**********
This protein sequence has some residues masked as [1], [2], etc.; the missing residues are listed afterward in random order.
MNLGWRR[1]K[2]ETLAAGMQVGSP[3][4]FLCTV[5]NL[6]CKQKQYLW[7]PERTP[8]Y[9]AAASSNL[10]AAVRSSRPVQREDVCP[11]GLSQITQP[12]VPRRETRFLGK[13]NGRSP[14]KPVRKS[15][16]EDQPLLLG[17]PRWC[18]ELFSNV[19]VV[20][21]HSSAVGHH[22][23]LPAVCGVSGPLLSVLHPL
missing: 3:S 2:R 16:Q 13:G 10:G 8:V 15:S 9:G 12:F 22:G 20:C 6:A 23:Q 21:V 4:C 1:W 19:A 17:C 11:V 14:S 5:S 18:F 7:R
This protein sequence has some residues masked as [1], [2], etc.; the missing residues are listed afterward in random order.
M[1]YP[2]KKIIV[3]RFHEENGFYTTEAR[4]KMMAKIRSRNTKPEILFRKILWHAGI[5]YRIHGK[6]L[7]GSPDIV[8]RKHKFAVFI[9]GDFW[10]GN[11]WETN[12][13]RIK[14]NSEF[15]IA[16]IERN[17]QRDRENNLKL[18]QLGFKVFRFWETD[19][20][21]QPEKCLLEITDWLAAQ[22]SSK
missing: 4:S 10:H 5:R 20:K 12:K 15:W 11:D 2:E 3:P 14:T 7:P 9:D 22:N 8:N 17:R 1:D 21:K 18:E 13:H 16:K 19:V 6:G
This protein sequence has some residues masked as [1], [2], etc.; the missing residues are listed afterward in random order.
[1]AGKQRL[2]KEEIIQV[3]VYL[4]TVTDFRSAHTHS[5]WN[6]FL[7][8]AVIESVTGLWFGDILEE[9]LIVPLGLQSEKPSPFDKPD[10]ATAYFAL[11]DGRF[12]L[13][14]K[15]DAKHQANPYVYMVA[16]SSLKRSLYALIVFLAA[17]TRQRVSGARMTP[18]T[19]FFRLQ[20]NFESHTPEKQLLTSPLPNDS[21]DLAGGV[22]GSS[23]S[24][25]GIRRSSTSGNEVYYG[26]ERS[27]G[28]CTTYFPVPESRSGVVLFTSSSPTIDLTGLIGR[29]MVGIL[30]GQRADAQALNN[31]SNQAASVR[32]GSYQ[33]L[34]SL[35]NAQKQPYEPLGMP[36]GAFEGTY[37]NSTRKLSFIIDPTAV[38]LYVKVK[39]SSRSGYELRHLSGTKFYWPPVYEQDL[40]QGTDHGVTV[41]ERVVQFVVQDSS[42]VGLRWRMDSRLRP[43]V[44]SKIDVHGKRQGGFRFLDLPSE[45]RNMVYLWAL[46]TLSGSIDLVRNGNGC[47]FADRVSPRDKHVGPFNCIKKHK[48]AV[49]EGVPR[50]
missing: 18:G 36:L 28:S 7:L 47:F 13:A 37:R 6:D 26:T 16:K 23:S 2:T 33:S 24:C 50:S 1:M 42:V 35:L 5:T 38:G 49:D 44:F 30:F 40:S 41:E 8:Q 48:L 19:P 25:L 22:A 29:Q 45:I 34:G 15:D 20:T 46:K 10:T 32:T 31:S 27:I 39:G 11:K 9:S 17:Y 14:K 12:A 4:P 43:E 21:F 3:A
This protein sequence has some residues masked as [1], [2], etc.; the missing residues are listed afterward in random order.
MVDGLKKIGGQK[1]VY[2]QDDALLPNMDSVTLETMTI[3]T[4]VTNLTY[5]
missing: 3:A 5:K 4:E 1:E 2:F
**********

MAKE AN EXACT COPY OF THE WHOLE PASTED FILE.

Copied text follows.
This protein sequence has some residues masked as [1], [2], etc.; the missing residues are listed afterward in random order.
MNLGWRR[1]K[2]ETLAAGMQVGSP[3][4]FLCTV[5]NL[6]CKQKQYLW[7]PERTP[8]Y[9]AAASSNL[10]AAVRSSRPVQREDVCP[11]GLSQITQP[12]VPRRETRFLGK[13]NGRSP[14]KPVRKS[15][16]EDQPLLLG[17]PRWC[18]ELFSNV[19]VV[20][21]HSSAVGHH[22][23]LPAVCGVSGPLLSVLHPL
missing: 3:S 2:R 16:Q 13:G 10:G 8:V 15:S 9:G 12:F 22:G 20:C 6:A 23:Q 21:V 4:C 1:W 19:A 17:C 11:V 14:S 5:S 18:F 7:R
This protein sequence has some residues masked as [1], [2], etc.; the missing residues are listed afterward in random order.
M[1]YP[2]KKIIV[3]RFHEENGFYTTEAR[4]KMMAKIRSRNTKPEILFRKILWHAGI[5]YRIHGK[6]L[7]GSPDIV[8]RKHKFAVFI[9]GDFW[10]GN[11]WETN[12][13]RIK[14]NSEF[15]IA[16]IERN[17]QRDRENNLKL[18]QLGFKVFRFWETD[19][20][21]QPEKCLLEITDWLAAQ[22]SSK
missing: 4:S 10:H 5:R 20:K 12:K 15:W 11:D 2:E 3:P 14:T 7:P 9:D 22:N 8:N 17:R 1:D 21:K 18:E 13:H 16:K 19:V 6:G
This protein sequence has some residues masked as [1], [2], etc.; the missing residues are listed afterward in random order.
[1]AGKQRL[2]KEEIIQV[3]VYL[4]TVTDFRSAHTHS[5]WN[6]FL[7][8]AVIESVTGLWFGDILEE[9]LIVPLGLQSEKPSPFDKPD[10]ATAYFAL[11]DGRF[12]L[13][14]K[15]DAKHQANPYVYMVA[16]SSLKRSLYALIVFLAA[17]TRQRVSGARMTP[18]T[19]FFRLQ[20]NFESHTPEKQLLTSPLPNDS[21]DLAGGV[22]GSS[23]S[24][25]GIRRSSTSGNEVYYG[26]ERS[27]G[28]CTTYFPVPESRSGVVLFTSSSPTIDLTGLIGR[29]MVGIL[30]GQRADAQALNN[31]SNQAASVR[32]GSYQ[33]L[34]SL[35]NAQKQPYEPLGMP[36]GAFEGTY[37]NSTRKLSFIIDPTAV[38]LYVKVK[39]SSRSGYELRHLSGTKFYWPPVYEQDL[40]QGTDHGVTV[41]ERVVQFVVQDSS[42]VGLRWRMDSRLRP[43]V[44]SKIDVHGKRQGGFRFLDLPSE[45]RNMVYLWAL[46]TLSGSIDLVRNGNGC[47]FADRVSPRDKHVGPFNCIKKHK[48]AV[49]EGVPR[50]
missing: 18:G 36:L 28:S 7:L 47:F 13:A 37:R 6:D 26:T 16:K 23:S 2:T 33:S 24:C 50:S 1:M 42:V 35:L 5:T 38:G 49:D 44:F 30:F 40:S 41:E 8:Q 48:L 19:P 25:L 22:A 29:Q 45:I 34:G 15:D 20:T 46:K 10:T 32:T 31:S 27:I 39:G 11:K 9:S 17:Y 14:K 12:A 4:P 43:E 21:F 3:A
This protein sequence has some residues masked as [1], [2], etc.; the missing residues are listed afterward in random order.
MVDGLKKIGGQK[1]VY[2]QDDALLPNMDSVTLETMTI[3]T[4]VTNLTY[5]
missing: 3:A 5:K 4:E 1:E 2:F